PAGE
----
Authors: Martin Mark Palmisano, Paolo Vincenzo Ciannamea


IE3 is an EU Erasmus+ project aiming at assessing the gap between industry needs and the Master Level Academic Programs offered by European Universities.
Within the project partners, we can find Polytechnic University of Bari (Poliba) – Italy and Bosch.
Thanks to this partnership, I had the chance to go for an internship experience at Bosch as student of the Industrial Engineering and Management program offered by Poliba.
Usually, these kind of experiences last six months and the target is to work on a project that is then combined with the master degree final project (thesis).
The potential of such an experience is, without any doubt, impactful on the student educational path.
In my case, I did not choose to combine the internship with the final project: I assumed that having the chance of a job experience at Bosch could give me even more if I saw things from the point of view of an actual employee. This way, the root purpose of this decision was not “getting the thesis done” but “the need to learn as much as I could as I were an actual member of the company”.
Even though it might appear counterintuitive at first, this different approach disrupted the level of the experience I lived. The insider point of view gave me the chance to see closer the company approach and working aligned with the company vision rather than just my personal thesis target.

Vision: a direction giver for a sense of purpose

Everything started with the Lean Production module as part of my MSc. The intended teaching is to provide the student with the body of knowledge of the lean practices in manufacturing. At Bosch, the management approach is called BPS (Bosch Production System).
Its aim is to continually improve all the processes, achieving the order fulfilment, designing them lean and waste-free.
Where to start with a so ambitious goal? The first thing the approach states is a vision. When I sensed these topics from the student point of view, I was somewhat skeptical at first because it is not a quantitative target, as engineers are used to, but a broad description of a desired condition. What made me doubtful was the fact that this description was about an unachievable state. For me it was like looking at the stars and pretending that they were reachable. Only later, with the practical experience I sensed the impact over the environment. In a context where different people have to collaborate toward a common state, a vision is what gives a sense of direction, which is the reason why humans started looking at the stars. It does not matter if something is not reachable now, or the path is unknown, what truly matters is to come up with actions aligned with a sense of purpose. Of course, these actions will not be enough to reach the desired state, but they will reduce the gap or teach us how to do so. The purpose of the company is to put everyone in the position of avoid firefighting and become participative actor of the continuous improvement process: if we can offer to someone the chance to switch from just implementation mode to the full use of their capabilities, we can definitely unleash people’ potential.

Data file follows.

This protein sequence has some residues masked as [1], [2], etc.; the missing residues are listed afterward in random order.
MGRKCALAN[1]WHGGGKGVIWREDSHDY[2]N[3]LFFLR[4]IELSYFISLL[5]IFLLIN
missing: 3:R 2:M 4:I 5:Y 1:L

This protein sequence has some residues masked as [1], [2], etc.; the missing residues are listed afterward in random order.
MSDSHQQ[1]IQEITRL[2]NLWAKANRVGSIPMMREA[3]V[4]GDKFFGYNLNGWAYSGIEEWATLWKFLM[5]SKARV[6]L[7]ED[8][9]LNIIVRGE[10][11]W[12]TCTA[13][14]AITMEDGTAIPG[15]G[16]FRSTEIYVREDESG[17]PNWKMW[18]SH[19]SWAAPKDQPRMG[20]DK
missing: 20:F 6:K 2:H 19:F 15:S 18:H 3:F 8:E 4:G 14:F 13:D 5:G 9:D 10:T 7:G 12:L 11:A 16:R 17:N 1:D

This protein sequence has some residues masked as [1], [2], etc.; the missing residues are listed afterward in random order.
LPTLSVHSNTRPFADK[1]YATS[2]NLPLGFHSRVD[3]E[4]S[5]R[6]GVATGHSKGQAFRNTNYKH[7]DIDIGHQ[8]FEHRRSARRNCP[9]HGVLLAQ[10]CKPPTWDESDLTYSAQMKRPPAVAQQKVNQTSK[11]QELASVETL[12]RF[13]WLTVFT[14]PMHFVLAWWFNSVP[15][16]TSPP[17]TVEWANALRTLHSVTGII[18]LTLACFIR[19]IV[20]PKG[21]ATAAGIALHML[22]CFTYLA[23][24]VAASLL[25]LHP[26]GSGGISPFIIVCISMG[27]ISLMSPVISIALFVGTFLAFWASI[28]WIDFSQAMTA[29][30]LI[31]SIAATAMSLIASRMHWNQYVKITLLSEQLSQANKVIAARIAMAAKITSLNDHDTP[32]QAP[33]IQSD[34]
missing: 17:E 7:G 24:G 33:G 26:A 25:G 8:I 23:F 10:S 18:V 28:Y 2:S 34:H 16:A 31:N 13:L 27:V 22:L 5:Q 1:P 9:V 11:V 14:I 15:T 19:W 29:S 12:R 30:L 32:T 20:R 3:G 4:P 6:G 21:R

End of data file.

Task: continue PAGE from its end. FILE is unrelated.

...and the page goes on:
Meaning of “Improver”

During my experience at Bosch, I heard one the greatest definition of “Improver”. First thing first, the perspective is different from the widely used “Problem Solver”. I imagine the Problem Solver as someone who is put in front of a problem and has to solve it. An “Improver” is someone that consciously faces something that it might look to be working properly, but challenges it to do better.
In that occasion, I was struggling with implementing solutions for my project and my tutor told me: “the gap between an ideal state and the actual working state of the system is why we exist. Our task is to reduce this gap with the optimal solution available. See, I did not say “best” but optimal. The “best” solution is a concept and trying to implement it is equal to trying to draw a perfect circle on chalkboard. That is why it is called “optimization” and not “bestimization”. We are means that creates symbiosis between theory and actual state. Do not be crestfallen when you hear “practice is different” because we already know that it is different. Rather, think that the system would not even exist without us or it would need us to be working, in any case. Our responsibility is to learn from errors and to perform better next.”
The experience helped me to understand that is not to build a system without any deviation at all, but assume the deviation as an opportunity to  understand what prevents the system to work as we deside, fully understand the root cause and just at the of this cycle implement a solution to reduce the gap with the target condition. I do not mean that we are right if we continually face failures. We also need success as confirmation of our hypothesis, but as Kipling says in “If”:

If you can meet with Triumph and Disaster
and treat those two impostors just the same…

An individual who gets comfortable with this mindset puts theirself in the position of unleash full potential without feeling daunted by the unknown.
In Manufacturing, improvers usually seize the opportunity given by the error occurrence because the aim is to create a waste-free environment.